M/cloudy
44°
M/cloudy
Hi 49° | Lo 31°

Supervisory Union Still in Limbo

Bethel — State education officials today are expected to again consider whether to dissolve the Windsor Northwest Supervisory Union and move several of the Bethel-area towns into the Orange-Windsor Supervisory Union.

But the State Board of Education, which is to meet this morning in Burlington, may also vote to again delay any formal action until January in order to give officials in the two school districts time to study the advantages and cost implications of a potential merger.

Under the latest plan under consideration, the Windsor Northwest towns of Granville, Hancock, Stockbridge, Rochester and Bethel would become part of Orange-Windsor, which is currently comprised of Sharon, Royalton, Tunbridge, Strafford and Chelsea.

Pittsfield is seeking to be incorporated into another school district, the Windsor Central Supervisory Union. This consolidation will be voted on separately.

Supervisory unions manage budgeting, special education, curriculum services and transportation, along with other administrative duties. The suggested consolidation of Windsor Northwest and Orange-Windsor comes on the heels of declining school enrollment in the 466-student Windsor Northwest and efforts by the Legislature to reduce spending by consolidating smaller supervisory unions into larger districts.

The latest proposal was brought forward by five of the six members of a superintendents group from school districts in the White River Valley and surrounding area. The State Board of Education in December had postponed action on an earlier plan that would have sent only Bethel and Rochester to Orange-Windsor, Stockbridge and Pittsfield to Windsor Central, and Granville and Hancock to the Washington West Supervisory Union. However, the plan was rejected and school officials were given until June 1 to come up with a new proposal.

“The superintendents group believes its proposal would result in a minimum of disruption for students, school districts and supervisory unions. That the resource distribution would be more equitable, and that it would create an enticing opportunity for a new governance structure in conformance with the proposals being discussed in the Legislature,” a May 4 letter from the group says.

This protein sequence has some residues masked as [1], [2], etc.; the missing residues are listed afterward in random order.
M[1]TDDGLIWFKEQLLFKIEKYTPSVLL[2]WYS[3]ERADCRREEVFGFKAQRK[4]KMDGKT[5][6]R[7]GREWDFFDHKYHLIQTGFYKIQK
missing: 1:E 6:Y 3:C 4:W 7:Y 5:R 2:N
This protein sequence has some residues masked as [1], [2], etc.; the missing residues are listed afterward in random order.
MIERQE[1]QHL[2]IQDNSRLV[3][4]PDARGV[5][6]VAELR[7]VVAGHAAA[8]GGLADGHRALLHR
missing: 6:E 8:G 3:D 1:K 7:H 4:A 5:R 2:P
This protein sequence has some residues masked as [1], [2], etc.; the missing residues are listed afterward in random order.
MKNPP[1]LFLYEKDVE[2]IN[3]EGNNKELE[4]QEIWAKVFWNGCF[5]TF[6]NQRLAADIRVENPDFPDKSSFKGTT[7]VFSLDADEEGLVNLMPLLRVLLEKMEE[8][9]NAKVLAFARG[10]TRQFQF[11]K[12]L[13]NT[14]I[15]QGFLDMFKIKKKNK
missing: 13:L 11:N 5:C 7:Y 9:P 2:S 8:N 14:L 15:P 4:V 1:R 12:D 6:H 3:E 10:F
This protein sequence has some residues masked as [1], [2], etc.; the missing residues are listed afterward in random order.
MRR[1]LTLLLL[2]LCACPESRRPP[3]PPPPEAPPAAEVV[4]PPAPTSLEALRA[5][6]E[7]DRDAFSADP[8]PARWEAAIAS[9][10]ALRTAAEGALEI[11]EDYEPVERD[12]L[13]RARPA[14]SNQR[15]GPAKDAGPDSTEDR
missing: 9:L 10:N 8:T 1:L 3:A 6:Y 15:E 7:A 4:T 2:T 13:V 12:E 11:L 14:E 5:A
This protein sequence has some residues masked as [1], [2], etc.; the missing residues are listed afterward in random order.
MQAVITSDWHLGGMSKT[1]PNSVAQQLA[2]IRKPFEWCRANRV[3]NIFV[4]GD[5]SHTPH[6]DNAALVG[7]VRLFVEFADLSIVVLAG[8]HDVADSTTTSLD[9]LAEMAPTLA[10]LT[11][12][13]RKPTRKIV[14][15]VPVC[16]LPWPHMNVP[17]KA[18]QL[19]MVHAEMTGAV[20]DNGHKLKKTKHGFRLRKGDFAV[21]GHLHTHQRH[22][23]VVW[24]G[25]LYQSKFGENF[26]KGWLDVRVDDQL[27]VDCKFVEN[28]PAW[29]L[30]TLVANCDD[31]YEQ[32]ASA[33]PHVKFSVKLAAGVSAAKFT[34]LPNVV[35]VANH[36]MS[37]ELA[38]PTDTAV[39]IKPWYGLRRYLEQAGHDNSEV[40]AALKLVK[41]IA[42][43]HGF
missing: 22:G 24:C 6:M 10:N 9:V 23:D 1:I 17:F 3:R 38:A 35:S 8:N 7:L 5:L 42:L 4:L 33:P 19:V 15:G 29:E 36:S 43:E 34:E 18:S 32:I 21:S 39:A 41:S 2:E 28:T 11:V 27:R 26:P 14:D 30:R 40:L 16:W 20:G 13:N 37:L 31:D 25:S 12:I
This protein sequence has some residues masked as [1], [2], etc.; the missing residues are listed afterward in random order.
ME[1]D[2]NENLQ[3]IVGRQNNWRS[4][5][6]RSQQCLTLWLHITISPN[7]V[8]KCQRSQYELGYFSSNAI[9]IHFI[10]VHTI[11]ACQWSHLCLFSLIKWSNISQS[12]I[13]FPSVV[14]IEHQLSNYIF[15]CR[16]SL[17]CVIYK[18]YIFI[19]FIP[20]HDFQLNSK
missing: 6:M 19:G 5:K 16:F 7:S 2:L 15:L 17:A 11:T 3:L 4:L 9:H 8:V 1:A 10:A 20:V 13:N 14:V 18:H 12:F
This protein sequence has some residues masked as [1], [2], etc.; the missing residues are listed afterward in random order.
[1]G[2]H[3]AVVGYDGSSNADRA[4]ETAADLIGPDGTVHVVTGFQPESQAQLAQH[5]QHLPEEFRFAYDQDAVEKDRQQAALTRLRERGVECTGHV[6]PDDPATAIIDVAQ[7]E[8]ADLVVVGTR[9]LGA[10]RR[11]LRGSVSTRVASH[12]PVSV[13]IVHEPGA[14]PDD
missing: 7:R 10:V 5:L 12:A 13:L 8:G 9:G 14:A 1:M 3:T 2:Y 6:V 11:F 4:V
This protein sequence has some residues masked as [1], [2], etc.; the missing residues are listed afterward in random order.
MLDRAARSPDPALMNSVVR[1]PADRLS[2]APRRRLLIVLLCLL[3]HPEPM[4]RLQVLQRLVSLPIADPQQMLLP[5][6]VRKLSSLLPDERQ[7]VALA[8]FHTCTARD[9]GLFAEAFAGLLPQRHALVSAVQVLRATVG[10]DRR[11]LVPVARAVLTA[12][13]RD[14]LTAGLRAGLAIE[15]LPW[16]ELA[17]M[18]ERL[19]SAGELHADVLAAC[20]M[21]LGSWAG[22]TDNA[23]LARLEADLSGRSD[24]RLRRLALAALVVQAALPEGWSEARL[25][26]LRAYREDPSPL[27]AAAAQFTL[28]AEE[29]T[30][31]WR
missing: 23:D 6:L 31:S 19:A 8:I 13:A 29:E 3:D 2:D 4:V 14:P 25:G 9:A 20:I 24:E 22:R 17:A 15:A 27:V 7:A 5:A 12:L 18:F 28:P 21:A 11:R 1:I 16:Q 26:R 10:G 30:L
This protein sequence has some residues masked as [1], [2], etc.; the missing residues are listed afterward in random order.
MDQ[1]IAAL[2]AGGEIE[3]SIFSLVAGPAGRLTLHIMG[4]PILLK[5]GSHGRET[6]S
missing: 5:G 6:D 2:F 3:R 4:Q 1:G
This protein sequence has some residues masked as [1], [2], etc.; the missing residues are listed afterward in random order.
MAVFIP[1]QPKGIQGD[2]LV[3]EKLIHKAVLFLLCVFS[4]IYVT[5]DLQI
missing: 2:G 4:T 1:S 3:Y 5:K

The letter also says that under the consolidation plan, no schools would be required to close in the foreseeable future and that the newly formed Orange-Windsor would be eligible for a $150,000 incentive grant under Act 153, the law that encourages Vermont school districts to merge voluntarily. The latest proposed merger would mean there could be four small high schools in a 10-town Orange Windsor district — Royalton, Whitcomb in Bethel, Chelsea and Rochester.

However, there is significant opposition to the latest proposal. John Poljacik, the superintendant of Windsor Northwest, was the only member of the superintendents group who did not sign the letter. Poljacik recently retired, and is being replaced by Meg Powden. In a letter to the Board of Education, Powden said that she was looking forward to working on district consolidation but emphasized the importance of small schools.

“To do this work well, I ask for time and flexibility,” Powden said in a May 23 letter. “The time needed to meet with all stakeholders to discuss logistics and ensure a smooth transition for our personnel and students. Also, the flexibility to make adjustments with the proposed groupings, in case, after careful deliberations a district determines they want to align with another supervisory union and that union is willing to accept them.”

Carl Groppe, the chairman of the Windsor Northwest Supervisory Board, also wrote a letter to the Board of Education, in which he asked that Windsor Northwest be granted a yearlong extension to come up with a proposal of its own. He said that although Windsor Northwest was willing to consider consolidation, it did not want to be forced into it.

“If the State Board votes to take this action on June 24, it flies in the face of many centuries of Vermonters’ and Vermont’s recognizing ‘local control’ as a core Vermont value,” Groppe said.

The chair of the Rochester School Board also expressed similar concerns in a June 3 letter. “In this letter we wish to make clear, however, that the Rochester School Board is not opposed to considering consolidation with other supervisory unions. But we are understandably opposed to our school district’s being forced to consolidate,” wrote Jolanta Labejsza, chairwoman of the Rochester School Board.

Today’s meeting will be held at 9 a.m. at the Sheraton in Burlington.

L auren Bender can be reached at lbender@vnews.com or 603-727-3211.